Employee-Designed Southwest Airlines Uniforms Highlight Company’s Commitment To Its Workers


Southwest Airlines (SWA) recently budgeted an estimated $23 million for new uniforms for its nearly 42,000 employees, but instead of hiring a clothing company to come up with the new design, Southwest went to the source–its employees—to help with the creative process. That sends an unmistakable message to employees that their opinions matter, that what the employees want is important to the company.

Forty-three employees made up the design committee (selected from about 500 applicants). They factored in weather, functionality, comfort and safety. Their designs were met with overwhelmingly positive employee approval. Following testing and adjustments, the new uniforms for flight attendants, gate agents and ramp workers will be ready in 2017.

Southwest likes to say that it values its employees. In this case, it has again shown that it puts its money where its mouth is. That makes all the difference between engaged and disengaged employees. Employer-employee relationships like these set companies apart from their competition.

Southwest Airlines is consistently listed by Glassdoor as one of the best places to work. That should come as no surprise. Most businesses still stubbornly think that squeezing everything they can from their employees will improve profits. That may work in the short term—until employees flee in droves–but it’s not a successful long-term strategy.

Southwest Airlines is also rated as the fourth top performing large carrier in the world, according to Aviation Week. Southwest’s success and profitability is a logical consequence, to a large degree, of how they value their employees. When employees have a stake in a company, studies consistently show that profits follow.

Companies do not need to spend large amounts of money to show employees that they truly matter and are appreciated. Any such effort in that direction will pay off for the employer with greater employee morale and productivity, which naturally lead to greater profits.

For more on the story of how the Southwest Airlines’ uniforms were designed, go to http://airwaysnews.com/blog/2015/10/12/new-uniforms-on-the-horizon-for-southwest-airlines/


Management Success Tip #91: How One Small Word Change Can Powerfully Impact Your Business

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Michael Schrage discusses how:

“Former IBM Chairman/Europe Hans-Ulrich Maerki observed that one of the most important organizational and cultural shifts that occurred in the aftermath of IBM’s $3.5 billion acquisition of PricewaterhouseCoopers Consulting over a decade ago was a subtle but profound shift in language. That acquisition signaled IBM’s global commitment to become more of a professional services firm. But the company’s internal and external vocabulary alike emphasized the computer giant’s ‘product’ origins.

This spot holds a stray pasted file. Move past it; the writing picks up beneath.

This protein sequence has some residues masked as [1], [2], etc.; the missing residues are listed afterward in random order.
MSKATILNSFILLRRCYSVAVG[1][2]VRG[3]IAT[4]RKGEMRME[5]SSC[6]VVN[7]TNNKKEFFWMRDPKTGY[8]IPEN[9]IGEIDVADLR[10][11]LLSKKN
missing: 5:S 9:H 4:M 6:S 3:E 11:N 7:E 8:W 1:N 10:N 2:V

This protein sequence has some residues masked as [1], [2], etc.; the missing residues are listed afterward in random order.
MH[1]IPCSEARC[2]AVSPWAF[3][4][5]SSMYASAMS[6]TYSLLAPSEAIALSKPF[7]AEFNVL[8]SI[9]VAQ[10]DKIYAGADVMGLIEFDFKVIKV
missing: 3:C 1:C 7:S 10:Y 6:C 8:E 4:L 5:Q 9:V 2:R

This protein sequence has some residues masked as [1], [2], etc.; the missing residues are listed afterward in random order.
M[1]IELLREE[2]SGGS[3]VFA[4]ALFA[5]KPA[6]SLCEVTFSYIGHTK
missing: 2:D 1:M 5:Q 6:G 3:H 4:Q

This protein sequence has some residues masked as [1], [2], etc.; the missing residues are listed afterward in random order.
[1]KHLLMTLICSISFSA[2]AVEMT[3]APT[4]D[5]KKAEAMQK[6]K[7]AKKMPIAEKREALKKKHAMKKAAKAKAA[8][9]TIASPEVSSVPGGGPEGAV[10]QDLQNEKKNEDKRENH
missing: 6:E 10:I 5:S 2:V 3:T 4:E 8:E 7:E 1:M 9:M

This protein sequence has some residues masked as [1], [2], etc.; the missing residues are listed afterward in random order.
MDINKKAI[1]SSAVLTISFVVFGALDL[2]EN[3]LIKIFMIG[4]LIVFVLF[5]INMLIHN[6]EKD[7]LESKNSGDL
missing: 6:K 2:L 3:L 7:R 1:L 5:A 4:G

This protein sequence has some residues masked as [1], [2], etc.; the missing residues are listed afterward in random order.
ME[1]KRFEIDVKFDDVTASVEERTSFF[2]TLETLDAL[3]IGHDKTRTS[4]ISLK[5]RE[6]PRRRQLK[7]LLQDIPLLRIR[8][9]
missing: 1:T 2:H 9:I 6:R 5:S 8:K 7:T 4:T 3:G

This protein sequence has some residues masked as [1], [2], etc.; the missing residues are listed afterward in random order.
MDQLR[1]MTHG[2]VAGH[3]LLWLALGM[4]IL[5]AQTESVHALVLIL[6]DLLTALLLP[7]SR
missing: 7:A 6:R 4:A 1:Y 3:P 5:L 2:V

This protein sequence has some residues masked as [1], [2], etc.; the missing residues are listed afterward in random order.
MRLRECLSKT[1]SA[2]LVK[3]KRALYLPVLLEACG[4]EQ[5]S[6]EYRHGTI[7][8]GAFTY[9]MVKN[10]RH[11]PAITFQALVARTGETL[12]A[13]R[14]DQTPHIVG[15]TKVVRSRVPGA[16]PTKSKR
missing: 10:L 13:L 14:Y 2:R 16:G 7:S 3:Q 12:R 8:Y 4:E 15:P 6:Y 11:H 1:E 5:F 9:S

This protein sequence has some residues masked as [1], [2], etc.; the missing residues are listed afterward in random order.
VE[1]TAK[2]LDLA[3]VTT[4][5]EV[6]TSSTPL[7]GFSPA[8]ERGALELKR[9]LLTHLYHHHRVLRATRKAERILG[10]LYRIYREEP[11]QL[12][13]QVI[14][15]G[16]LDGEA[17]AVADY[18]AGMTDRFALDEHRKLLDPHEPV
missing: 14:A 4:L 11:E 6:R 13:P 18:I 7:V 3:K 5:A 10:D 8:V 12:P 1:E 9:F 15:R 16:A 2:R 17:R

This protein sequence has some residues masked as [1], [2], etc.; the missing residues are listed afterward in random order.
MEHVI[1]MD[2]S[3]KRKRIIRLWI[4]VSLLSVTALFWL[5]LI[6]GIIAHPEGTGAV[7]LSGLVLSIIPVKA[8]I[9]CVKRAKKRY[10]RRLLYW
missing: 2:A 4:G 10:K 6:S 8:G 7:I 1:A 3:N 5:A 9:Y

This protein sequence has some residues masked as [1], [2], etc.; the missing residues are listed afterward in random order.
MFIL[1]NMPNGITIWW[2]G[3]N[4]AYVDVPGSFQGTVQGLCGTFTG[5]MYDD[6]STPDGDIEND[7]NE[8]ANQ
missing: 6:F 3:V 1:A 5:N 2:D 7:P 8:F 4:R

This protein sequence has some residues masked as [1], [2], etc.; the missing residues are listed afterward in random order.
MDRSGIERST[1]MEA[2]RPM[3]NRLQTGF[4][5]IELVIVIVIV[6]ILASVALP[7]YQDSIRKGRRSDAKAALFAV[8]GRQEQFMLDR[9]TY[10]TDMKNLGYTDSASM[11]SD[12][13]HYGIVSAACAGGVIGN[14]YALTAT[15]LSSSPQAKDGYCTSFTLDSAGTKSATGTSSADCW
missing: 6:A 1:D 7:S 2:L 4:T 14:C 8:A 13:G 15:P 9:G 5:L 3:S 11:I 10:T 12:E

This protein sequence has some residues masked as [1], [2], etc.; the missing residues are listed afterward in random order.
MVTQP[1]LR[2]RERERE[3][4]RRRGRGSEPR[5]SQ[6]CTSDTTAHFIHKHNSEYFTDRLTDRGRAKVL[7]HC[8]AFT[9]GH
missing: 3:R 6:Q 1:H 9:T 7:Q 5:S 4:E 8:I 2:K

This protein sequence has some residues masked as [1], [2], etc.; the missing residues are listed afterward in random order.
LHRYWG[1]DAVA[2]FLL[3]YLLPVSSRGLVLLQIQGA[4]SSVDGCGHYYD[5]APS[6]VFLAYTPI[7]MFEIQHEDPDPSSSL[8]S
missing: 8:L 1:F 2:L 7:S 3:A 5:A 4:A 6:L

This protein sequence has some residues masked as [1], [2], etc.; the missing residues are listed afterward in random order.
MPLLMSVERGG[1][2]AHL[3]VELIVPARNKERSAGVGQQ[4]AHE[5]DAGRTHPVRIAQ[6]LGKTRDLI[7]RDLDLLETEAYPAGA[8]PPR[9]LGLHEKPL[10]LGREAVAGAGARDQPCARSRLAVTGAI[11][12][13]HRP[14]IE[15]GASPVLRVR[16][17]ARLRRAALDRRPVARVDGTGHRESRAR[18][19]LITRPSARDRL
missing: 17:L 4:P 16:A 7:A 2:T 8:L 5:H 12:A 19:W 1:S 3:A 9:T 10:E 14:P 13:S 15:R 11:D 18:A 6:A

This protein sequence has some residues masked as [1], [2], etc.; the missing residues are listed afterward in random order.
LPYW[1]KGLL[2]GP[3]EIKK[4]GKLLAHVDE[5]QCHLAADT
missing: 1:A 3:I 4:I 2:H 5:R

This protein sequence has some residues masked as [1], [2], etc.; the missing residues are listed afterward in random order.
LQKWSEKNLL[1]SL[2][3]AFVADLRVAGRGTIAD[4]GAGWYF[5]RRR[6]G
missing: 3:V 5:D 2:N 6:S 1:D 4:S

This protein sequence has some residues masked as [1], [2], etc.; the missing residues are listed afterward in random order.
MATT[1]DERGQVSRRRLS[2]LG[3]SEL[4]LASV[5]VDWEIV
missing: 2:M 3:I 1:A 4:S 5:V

“After the acquisition, says Maerki, IBM began emphasizing ‘clients’ over ‘customers. The PwC consultants relentlessly stressed that “customers” were about managing transactions but “clients” were about investing in relationships. IBM needed to redesign itself around serving clients, not selling customers…Changing important words helped change important behaviors.”

When it comes to your employees, SouthWest Airlines made a similar tiny word change that had huge impact in how their employees viewed themselves. All SouthWest did was capitalize the first letter of “employee” in all their documents, articles, everywhere. So it now reads “Employee.” Suddenly, Employees were important! Anything capitalized is.

Think about it: what small word change could you make that would demonstrate to your employees how much you value and appreciate them? And make them very happy.

Management Success Tip #46: Before A Crisis Sinks the Company Ship: Turn to Your Employees!

Image courtesy FreeDigitalPhotos.net.

When the economy whacks your business with a resounding downturn, or a major account disappears, it’s natural to think first of stripping down: tightening the belt on resources, laying off employees, forgoing new projects.

Unfortunately, this approach has an adverse effect on employee morale and motivation, often at the very time you need employees to perform and produce better than ever—with less.

Although it may feel like the only solution (and sometimes may be the only solution), there’s another possibility to consider.

What if this problem became an opportunity to assess how you are currently conducting your business? What if you looked upon the problem as an opportunity to discover new customer needs? To find new and different solutions to customer issues? To create better, more streamlined product and services?

What if you put the problem to your employees in that light? “We’re going through a serious rough patch here. We have two options: downsize everything, or get creative.” Which do you think your employees are going to pick? Which is the more motivating challenge?

Back when SouthWest Airlines was a 4-plane company, and they had to sell off one of their cherished airplanes in order to pay employee salaries, they were faced with the dilemma of how to run a 4-plane route with only 3 planes. It was one of their employees who came up with how to implement a quick turn-around time which became a major reason for SouthWest’s success.

Engage your employees in the problem-solving discussion. Refuse to accept only one answer to your company’s current crisis. Your employees may not come up with “the” answer, but you may be surprised at just how much of “the” answer they do figure out—and how much more committed they are to the company that respected their contributions.